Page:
Tetraphase Shows What the $45M Was All About at Big Antibiotics Conference
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to kill the pathogens, and then square that up with an initial phase human study that looked at how much people could tolerate. The Pfizer drug that’s on the market sometimes has limited use because it can cause nausea, Macdonald says, and it is given in a twice-daily dose. What’s important to Tetraphase is that it has shown the once-daily dose can kill the bugs, and that it should have a flexible enough dosing range to be made into an oral pill that people can take conveniently when they start feeling well enough to leave the hospital.
“With difficult-to-treat ESKAPE pathogens, you sometimes can’t get enough drug into the patient because of the safety profile. We think we’ve shown in the Phase I we’ll get more drug into people with a better tolerability profile,” Macdonald says.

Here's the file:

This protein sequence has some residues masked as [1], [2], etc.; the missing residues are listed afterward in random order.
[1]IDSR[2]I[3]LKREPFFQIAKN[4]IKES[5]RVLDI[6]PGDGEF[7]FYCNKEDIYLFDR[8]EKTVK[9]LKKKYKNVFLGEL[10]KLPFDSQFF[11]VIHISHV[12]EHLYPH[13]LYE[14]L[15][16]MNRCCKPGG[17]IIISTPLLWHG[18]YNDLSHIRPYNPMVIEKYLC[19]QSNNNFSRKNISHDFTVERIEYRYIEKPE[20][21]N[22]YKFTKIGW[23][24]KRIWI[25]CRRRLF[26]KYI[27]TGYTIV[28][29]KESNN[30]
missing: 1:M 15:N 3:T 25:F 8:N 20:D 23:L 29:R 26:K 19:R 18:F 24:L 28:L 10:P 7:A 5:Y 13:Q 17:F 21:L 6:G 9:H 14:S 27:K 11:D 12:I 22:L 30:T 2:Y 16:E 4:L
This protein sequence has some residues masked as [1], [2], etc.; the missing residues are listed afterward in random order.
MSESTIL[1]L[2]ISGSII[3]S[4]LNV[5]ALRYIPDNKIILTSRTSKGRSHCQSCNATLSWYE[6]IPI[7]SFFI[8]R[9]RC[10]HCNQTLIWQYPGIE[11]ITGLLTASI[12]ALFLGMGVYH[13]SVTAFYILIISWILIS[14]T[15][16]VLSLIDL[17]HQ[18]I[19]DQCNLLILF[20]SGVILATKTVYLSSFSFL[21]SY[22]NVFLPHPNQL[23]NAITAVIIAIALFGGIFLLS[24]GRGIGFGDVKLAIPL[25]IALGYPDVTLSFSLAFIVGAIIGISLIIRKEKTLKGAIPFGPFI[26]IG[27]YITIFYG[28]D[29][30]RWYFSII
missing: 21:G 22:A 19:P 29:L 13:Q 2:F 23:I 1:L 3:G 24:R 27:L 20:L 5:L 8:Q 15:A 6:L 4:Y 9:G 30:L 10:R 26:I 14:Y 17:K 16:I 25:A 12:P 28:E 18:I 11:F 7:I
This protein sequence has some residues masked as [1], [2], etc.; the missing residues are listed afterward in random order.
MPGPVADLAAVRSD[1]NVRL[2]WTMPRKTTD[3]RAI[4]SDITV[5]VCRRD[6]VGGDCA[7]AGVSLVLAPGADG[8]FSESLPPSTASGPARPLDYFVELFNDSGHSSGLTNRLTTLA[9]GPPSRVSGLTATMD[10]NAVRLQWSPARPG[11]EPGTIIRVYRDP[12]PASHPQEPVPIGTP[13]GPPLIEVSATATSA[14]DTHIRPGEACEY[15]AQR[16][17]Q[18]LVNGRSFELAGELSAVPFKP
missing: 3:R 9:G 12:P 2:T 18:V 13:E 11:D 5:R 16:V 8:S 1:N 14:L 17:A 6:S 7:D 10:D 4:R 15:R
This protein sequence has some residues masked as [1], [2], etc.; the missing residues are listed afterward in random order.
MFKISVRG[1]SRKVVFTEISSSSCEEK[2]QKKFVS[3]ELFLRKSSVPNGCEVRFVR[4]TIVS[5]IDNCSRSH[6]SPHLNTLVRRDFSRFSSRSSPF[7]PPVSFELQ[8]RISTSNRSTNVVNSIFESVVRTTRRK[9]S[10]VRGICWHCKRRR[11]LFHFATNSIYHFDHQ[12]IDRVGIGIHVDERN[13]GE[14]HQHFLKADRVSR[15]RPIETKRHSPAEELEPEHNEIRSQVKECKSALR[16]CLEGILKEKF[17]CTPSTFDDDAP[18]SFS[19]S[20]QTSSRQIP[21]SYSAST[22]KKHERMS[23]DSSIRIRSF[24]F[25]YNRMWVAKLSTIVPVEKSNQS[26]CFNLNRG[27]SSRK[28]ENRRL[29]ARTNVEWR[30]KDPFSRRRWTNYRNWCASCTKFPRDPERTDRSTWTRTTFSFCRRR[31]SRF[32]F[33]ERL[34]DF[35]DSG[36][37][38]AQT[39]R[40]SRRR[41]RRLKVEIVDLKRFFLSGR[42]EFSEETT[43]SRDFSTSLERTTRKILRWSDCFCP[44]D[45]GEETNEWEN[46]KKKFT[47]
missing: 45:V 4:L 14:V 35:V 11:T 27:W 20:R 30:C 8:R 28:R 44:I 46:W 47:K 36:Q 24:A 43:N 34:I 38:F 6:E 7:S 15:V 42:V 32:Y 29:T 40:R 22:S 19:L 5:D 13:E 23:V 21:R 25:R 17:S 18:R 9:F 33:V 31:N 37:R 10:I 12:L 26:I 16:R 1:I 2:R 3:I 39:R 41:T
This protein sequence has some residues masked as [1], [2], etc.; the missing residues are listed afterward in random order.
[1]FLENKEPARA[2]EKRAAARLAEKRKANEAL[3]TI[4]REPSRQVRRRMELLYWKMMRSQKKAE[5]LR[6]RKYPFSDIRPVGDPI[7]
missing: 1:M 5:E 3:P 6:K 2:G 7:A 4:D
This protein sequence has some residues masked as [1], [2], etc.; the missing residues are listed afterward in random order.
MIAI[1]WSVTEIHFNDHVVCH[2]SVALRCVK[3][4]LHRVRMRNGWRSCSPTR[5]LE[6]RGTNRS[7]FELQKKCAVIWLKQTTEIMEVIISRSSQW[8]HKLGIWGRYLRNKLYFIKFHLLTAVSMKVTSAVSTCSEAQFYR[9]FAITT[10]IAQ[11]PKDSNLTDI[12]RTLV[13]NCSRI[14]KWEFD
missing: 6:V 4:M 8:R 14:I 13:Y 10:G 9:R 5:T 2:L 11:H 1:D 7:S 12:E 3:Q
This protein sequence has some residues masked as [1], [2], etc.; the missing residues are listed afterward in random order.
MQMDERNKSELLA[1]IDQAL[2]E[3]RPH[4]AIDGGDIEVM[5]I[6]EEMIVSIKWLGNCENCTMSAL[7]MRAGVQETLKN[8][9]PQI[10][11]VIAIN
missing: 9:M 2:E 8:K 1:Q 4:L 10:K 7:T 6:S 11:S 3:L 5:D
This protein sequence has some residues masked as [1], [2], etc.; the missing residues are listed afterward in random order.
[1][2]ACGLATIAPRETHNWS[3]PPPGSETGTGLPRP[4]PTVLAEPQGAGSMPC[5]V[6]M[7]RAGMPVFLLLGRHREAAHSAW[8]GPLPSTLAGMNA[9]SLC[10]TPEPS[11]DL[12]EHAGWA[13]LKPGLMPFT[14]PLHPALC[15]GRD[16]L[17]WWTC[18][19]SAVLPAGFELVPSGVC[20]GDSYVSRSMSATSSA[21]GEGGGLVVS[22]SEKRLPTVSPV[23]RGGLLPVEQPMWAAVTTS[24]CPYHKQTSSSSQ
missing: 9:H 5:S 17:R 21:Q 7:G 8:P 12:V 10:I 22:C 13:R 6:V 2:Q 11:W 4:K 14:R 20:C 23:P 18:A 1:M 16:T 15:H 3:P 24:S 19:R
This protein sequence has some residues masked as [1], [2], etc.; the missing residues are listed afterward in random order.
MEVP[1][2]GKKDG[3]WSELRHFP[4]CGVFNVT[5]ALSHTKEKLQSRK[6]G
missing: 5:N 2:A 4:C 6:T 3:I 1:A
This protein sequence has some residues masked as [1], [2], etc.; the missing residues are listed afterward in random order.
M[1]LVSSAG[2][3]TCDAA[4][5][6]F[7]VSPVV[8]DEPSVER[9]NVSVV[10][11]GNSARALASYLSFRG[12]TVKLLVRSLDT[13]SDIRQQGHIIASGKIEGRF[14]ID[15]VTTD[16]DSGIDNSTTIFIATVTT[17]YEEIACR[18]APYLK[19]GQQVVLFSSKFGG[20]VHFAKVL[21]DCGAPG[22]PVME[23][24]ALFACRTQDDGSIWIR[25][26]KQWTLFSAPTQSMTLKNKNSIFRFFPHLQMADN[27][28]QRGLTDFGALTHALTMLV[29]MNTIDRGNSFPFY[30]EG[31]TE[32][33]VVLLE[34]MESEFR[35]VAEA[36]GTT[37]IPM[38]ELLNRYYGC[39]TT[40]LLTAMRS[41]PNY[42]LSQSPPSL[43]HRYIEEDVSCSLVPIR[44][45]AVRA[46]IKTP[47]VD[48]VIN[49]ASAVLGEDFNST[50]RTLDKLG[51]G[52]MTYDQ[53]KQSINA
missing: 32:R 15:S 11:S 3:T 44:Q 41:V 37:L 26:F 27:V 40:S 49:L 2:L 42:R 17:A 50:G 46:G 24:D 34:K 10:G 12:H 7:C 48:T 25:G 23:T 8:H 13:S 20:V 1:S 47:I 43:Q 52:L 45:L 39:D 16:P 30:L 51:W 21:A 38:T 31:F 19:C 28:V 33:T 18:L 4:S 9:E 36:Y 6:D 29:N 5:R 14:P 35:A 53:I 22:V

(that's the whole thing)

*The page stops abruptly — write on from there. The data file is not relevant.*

This is all still very early in the development process, and the big test is yet to begin. Tetraphase is now gearing up to start enrolling the first of 200 to 250 patients with appendicitis, who will be randomly assigned to the new IV drug or the standard treatment, carbapenum. That study should start enrolling by year’s end, Macdonald says. And while that’s happening, Tetraphase is working on an oral pill form of the same drug that can be given on an outpatient basis, and also getting ready to begin clinical trials of two other antibiotic candidates in the first half of 2011.
It’s still early to talk about those programs, but Macdonald stressed that they are a key part of the Tetraphase strategy. Only about one-fourth to one-third of the $45 million financing is being funneled into the lead drug candidate’s clinical trials, while the rest is going toward the oral formulation work, and a pipeline of more antibiotics to come.
“We’re not a one product company,” Macdonald says. “We have a platform that can develop novel and diverse profiles of antibiotics. It’s a potential franchise.”
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